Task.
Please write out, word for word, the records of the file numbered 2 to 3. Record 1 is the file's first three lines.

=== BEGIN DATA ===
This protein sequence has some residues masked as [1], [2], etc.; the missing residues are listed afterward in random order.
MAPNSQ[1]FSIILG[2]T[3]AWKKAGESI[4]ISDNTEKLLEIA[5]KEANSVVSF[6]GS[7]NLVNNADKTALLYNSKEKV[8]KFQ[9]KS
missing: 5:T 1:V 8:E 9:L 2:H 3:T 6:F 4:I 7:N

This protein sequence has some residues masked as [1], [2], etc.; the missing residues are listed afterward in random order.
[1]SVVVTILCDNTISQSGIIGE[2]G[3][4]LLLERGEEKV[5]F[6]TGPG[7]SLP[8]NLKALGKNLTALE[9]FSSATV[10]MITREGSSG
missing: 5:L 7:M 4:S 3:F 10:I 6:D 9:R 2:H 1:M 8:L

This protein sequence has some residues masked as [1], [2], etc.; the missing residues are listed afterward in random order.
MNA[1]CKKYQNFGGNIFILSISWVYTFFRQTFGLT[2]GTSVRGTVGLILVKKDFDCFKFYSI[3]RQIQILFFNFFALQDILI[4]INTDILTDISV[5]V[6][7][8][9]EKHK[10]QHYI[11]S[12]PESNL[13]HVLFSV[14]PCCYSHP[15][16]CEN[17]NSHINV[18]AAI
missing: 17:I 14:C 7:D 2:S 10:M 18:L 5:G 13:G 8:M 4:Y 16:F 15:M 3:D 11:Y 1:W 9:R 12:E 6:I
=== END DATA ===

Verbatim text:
This protein sequence has some residues masked as [1], [2], etc.; the missing residues are listed afterward in random order.
[1]SVVVTILCDNTISQSGIIGE[2]G[3][4]LLLERGEEKV[5]F[6]TGPG[7]SLP[8]NLKALGKNLTALE[9]FSSATV[10]MITREGSSG
missing: 5:L 7:M 4:S 3:F 10:I 6:D 9:R 2:H 1:M 8:L

This protein sequence has some residues masked as [1], [2], etc.; the missing residues are listed afterward in random order.
MNA[1]CKKYQNFGGNIFILSISWVYTFFRQTFGLT[2]GTSVRGTVGLILVKKDFDCFKFYSI[3]RQIQILFFNFFALQDILI[4]INTDILTDISV[5]V[6][7][8][9]EKHK[10]QHYI[11]S[12]PESNL[13]HVLFSV[14]PCCYSHP[15][16]CEN[17]NSHINV[18]AAI
missing: 17:I 14:C 7:D 2:S 10:M 18:L 5:G 13:G 8:M 4:Y 16:F 15:M 3:D 11:Y 1:W 9:R 12:E 6:I